Wednesday, August 04, 2010

Mr. Cool: Mudshark by Gary Paulsen

This is the Principal. Would the custodian report to the faculty restroom with a large stick, safety goggles, and a respirator mask? And would whoever took the erasers from room two of three please return them and refrain from removing erasers in the future? And also, while it is loose, and in spite of what I said in the last announcement, the gerbil is not, per se, a wild animal and will not, repeat, will not attack. So please refrain from screaming or otherwise panicking should you see said gerbil.

Will Mud... Lyle Williams please report to the principal's office? Immediately.

When Lyle (a.k.a. Mudshark), so-called because of his incredibly cool agility and deadly skills at the local version of rugby, is summoned to the principal's office, the harried Mr. Wagner recruits his noted skills of observation and unerring recall at unraveling the ongoing mystery of the disappearing erasers, which is spreading to every classroom in the school. That issue would seem one of Mr. Wagner's lesser worries--there's a serious population explosion in the school's cycle-of-life crayfish experiment, and a renegade hamster apparently being pursued through the HVAC ducts 24/7 by AWOL teacher Mr. Patterson. And about what is going on in that faculty bathroom--don't even ask!

Mudshark is one of those inevitably cool kids, doted upon by the faculty and reverenced by his peers for his innate coolness, but his reputation is no accident. With his skills of observation honed by multitasking--rescuing his toddler triplet sisters from untoward encounters with electric outlets and tasty-looking lumps in the cat litter while seemingly reading everything he encounters and remembering everything he observes, Mudshark is that rare 'tweener boy--one who thinks.

Yes, he owed his speed and attention to detail to Kara, Sara, and Tara.

But the way he moved wasn't why Mudshark was cool.

Mudshark knew cool wasn't in how you moved or a name or clothes or whether or not you were asked to play on anyone's team.

It was all in the way thoughts ran through your mind, the way you managed the flow of electrical changes jumping from one brain cell to another to form ideas.

That's what makes somebody who they are. And that's why Mudshark was so cool.

He thought.

And Mudshark knows that he needs to engage all his thinking processes to figure out just what is going on at his school. For one thing, there's a talking parrot, the newest pet of librarian Mrs. Underdorf, who seems to be supplanting Mudshark in his role as school solver of mysteries. That parrot seems to know everything despite the fact that he is supposedly always locked in a cage in the library. Mud knows that he must solve the missing eraser mystery before the parrot does to keep his cool status at school. And he knows that the place to start has to be in close observation of the school's overworked custodian, a faceless mop-wielding nonentity to the rest of the school, but whom Mudshark discovers is recovering PTSD viction of Vietnam whose basement mop room is a museum of fine art and Baroque music and who reads everything from Plato to Mark Twain. He also fancies himself "The Custodian of Joyful Things," including, as Lyle learns, one errant gerbil and student creations on the school's blackboards, the preservation of which has become an obsession which has rendered him incapable of erasing the boards at day's end.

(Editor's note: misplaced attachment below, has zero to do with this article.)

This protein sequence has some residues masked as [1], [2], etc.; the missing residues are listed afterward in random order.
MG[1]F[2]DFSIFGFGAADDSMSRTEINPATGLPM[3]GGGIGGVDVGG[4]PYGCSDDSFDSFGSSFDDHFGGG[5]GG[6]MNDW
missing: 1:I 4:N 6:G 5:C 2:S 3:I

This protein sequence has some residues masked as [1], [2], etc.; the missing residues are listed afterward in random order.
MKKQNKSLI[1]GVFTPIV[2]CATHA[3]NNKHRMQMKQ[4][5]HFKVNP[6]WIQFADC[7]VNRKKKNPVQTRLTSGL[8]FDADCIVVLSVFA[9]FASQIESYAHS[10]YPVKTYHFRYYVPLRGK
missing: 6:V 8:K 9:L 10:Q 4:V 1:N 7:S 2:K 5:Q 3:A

Mudshark quickly intuits the root of Mr. Wagner's eraser mystery, but his solution requires some delicacy, which ultimately involves Betty Crimper's Foul Odor Elixir cooked up in science lab, Mrs. Downside's sometimes evil cat, his buddy Kyle's amazing disappearing tricks, and avoidance training for the big-mouthed parrot. Mudshark and his curious crew carry off the plot, even bringing Mr. Patterson home from his obsessive diversion through the duct work in the process. All is almost all well.

This is the principal. I cannot stress strongly enough that, for your own safety and per the restrictions of Homeland Security, to whom, by the way, we'd like to offer a warm welcome, you please refrain from going anywhere near the faculty restroom. Oh, and great news about Mr. Patterson. While he hasn't caught the gerbil, his application for another summer of teaching wilderness camp has been approved. Way to go, Mr. Paterson!

Although Paulsen exercises literary license in keeping the veil intact over the mystery in the faculty bathroom, he manages to keep middle readers laughing all the say through this deft and comic school story. A short (83-page) and snappy outing, along the lines of his hit comedy Lawn Boy, in Mudshark (Random House, 2009) Paulsen proves that he's still the king of boy protagonist comedy in this quirky page-turner in which anyone who's ever eaten the Prune Liver Surprise in a school lunchroom will feel right at home.

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